Sep 15, 2012Science and Technology
Large lung cancer study shows potential for targeted treatments with existing drugs

CT scane showing a lung cancer patient's missing lung.Lung cancer is the most commonly occurring cancer worldwide, in terms of both incidence and mortality, with 1.61 million new cases in 2008 and 1.38 million deaths.  According to the National Cancer Institute, in the United States, in 2012 (which is still not over), 226,160 new cases of lung cancer have been recorded so far, along with 160,340 deaths.  Lung carcinomas are generally divided into two main groups: non-small cell (accounting for approximately 79% of lung cancers) and small cell.  Non-small cell carcinomas fall into three categories:  adenocarcinomas (40% of all lung cancers), squamous cell carcinomas (30% of all lung cancers) and large cell carcinoma (9%).

Although genetic and environmental risk factors have been linked to a small percentage of lung cancers, the vast majority are directly caused by cigarette smoking. These include some of the most aggressive, deadly forms of the disease, which are often detected in later stages when they are not as treatable.  Even when detected at Stage One, lung cancers still have only a 50% survival rate, which drops precipitously the later the stage of discovery. Doctors continue to be frustrated at not being able to find the cancers early enough, with traditional tools such as CT and chest X-Rays not helpful as prevention tools. These low survival rates are also due to the fact that lung cancer is notoriously difficult to treat for a multitude of reasons:  late presentation; invasive and metastatic in nature; and the lack of availability of a specific and reliable treatment to treat the latter stages of the disease.This image shows the presence of intercellular bridges which are one of the diagnostic criteria for squamous cell carcinoma.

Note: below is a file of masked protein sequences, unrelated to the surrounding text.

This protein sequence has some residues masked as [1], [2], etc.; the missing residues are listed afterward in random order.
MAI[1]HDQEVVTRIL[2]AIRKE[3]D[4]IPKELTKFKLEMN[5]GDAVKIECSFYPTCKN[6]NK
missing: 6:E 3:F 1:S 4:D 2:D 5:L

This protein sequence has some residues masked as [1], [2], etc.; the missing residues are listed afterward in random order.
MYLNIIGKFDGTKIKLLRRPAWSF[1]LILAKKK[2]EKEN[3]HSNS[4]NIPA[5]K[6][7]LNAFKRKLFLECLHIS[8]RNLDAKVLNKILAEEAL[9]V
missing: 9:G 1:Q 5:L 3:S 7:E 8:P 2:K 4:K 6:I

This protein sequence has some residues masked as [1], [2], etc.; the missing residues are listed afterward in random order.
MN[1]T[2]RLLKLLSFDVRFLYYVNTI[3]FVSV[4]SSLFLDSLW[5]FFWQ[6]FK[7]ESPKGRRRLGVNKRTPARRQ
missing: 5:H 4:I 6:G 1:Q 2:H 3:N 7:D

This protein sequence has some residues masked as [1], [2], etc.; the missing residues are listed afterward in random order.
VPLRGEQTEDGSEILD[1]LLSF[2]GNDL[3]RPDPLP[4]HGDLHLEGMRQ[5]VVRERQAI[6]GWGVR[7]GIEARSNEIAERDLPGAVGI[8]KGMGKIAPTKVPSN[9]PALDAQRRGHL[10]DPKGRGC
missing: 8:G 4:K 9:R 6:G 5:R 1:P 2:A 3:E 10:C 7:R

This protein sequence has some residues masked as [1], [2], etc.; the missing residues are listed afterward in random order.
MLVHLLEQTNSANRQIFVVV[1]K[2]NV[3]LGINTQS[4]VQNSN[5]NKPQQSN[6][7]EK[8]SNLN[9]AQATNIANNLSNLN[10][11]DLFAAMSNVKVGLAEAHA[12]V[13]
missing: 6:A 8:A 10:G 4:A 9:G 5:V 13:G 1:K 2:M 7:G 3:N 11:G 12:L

A new comprehensive genetic study, published this week in the journal Nature, now gives real hope to those afflicted with squamous cell carcinoma, which itself is responsible for 400,000 deaths per year.  Their genetic analysis, enlisting the efforts of a consortium of leading genetic sequencing centers showed that 75% of the cancers have mutations that can be targeted with drugs either currently available commercially or through clinical trials.  The study compared normal and cancerous tissue from 178 current lung cancer patients and found mutations across 18 different genes, with virtually all of the tumors possessing a mutation of the TP53 tumor suppressor responsible for DNA repair.

“We clearly see mutations in lung cancer that we see in other human cancers,” says Richard K. Wilson, PhD, director of The Genome Institute at Washington University. “This reinforces something that we’ve been seeing in a lot of our cancer genomics work. It’s really less about what type of tissue the tumor arises in – lung, breast, skin, prostate – and more about what genes and pathways are affected.”

Is this a big deal for lung cancer research or cancer research in general?  Both, and in a significant way. 

For one thing, despite over 40 years of a commitment to the War on Cancer, it’s a war we are largely losing, with most advances in life saving therapy due to lifestyle changes and not drugs developed through traditional drug-development pathways.  Yet in other ways, cancer research is in a current golden age, with genetic discoveries and an understanding of the disease that will revolutionize treatments.  Many researchers think we should rethink treatment altogether, with tailored, targeted therapies that target specific molecular sub-genetics within a cancer, rather than a blanket cancer, such as lung cancer, altogether.  The discovery of molecular targets for lung cancers gives patients immediate hope for therapies that already work, without having to endure years of clinical trials for a drug that may not even target their cancer’s genetic profile.

On a larger scale, we may be learning much more from this study about what cancer ‘is.’  The researchers in the study above noticed mutations in lung squamous cell carcinomas that are shared with head and neck squamous cell carcinomas, leading further credence that we will soon reclassify cancer not by the organ it afflicts but by overall genetic profile.  Even the term cancer may eventually be too inclusive of a term for what is growingly evolving as a cluster of individual diseases, each with highly differing therapeutic strategies.

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